Library Books of the Week

nice teeth!Still Life by Melissa Milgrom.  The best book about taxidermy you will read all year.  The best cover for a book about taxidermy you will ever see all year.

Interested in modern museum taxidermy?  You need to read this book.  Does the idea of a dead animal with glassy eyes looking right at you freak you out?  You need to read this book.

Some readers know that I take the kids to the Ecotarium all the time, and one of our favorite parts is the African animals exhibit.  A few months ago, we were in the exhibit, and I heard a woman tell her husband that seeing the animals like that really bothered her.  It doesn’t bother me (in the same way that wearing a forty-year-old leather jacket doesn’t bother me), but I suppose I sympathized more with that woman than with someone who decides to stuff a giant deer.

Until I read this book, that is.  Milgrom profiles various taxidermists, each with their own philosophies and techniques, and writes with such wit and verve that I could not put the book down.  The only complaint I have about this book is that there aren’t enough pictures, but I highly recommend this to anyone who’s interested in natural history museums in general and taxidermy in particular.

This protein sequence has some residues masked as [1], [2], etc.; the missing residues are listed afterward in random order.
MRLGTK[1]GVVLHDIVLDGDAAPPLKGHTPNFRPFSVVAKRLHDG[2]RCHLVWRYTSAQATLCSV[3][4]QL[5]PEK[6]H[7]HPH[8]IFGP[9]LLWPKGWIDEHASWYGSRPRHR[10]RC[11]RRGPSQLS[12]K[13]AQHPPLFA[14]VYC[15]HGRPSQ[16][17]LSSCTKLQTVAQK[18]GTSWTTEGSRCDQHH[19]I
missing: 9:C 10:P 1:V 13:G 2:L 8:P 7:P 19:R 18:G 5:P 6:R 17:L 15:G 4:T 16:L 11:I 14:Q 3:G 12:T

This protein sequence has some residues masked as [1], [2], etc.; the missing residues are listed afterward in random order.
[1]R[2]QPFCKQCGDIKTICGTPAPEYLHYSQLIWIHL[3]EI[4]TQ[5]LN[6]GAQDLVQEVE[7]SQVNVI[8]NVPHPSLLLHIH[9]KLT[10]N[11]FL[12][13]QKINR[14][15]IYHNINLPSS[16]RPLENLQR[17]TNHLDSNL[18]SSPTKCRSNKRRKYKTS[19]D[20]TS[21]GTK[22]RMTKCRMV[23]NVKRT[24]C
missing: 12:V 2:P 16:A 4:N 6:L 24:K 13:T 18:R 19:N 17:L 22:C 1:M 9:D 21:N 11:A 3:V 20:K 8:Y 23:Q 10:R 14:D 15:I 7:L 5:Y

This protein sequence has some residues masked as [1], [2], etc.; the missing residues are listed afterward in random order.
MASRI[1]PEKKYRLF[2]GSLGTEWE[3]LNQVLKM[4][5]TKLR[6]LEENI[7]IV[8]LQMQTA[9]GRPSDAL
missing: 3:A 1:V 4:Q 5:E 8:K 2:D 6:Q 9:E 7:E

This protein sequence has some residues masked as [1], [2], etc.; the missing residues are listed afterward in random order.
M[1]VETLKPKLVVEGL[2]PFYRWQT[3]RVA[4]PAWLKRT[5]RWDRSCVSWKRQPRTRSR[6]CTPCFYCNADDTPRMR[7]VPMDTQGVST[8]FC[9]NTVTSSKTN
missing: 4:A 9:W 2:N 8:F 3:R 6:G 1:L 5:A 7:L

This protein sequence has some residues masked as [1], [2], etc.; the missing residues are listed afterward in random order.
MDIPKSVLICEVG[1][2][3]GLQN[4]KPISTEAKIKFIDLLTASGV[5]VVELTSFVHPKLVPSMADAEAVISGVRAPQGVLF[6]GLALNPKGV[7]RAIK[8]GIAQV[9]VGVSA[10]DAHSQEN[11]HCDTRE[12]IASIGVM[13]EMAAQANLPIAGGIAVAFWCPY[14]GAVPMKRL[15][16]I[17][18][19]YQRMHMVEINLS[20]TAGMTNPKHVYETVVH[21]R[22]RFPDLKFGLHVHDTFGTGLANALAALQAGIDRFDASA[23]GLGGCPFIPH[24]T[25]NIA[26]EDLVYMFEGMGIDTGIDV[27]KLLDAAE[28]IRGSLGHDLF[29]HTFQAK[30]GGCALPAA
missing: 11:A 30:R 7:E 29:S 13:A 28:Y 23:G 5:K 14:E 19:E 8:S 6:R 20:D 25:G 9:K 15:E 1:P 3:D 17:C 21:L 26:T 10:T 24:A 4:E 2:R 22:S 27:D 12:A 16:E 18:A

One of the books Millgrom recommended was The Heyday of Natural History by Lynn Barber, which is one of the best-designed books I’ve read in a long time; it looks like an old-fashioned natural history book from the late 1800s.  (Barber herself has been in the news recently.)  It’s also one of the best-written nonfiction books I’ve read in a long time.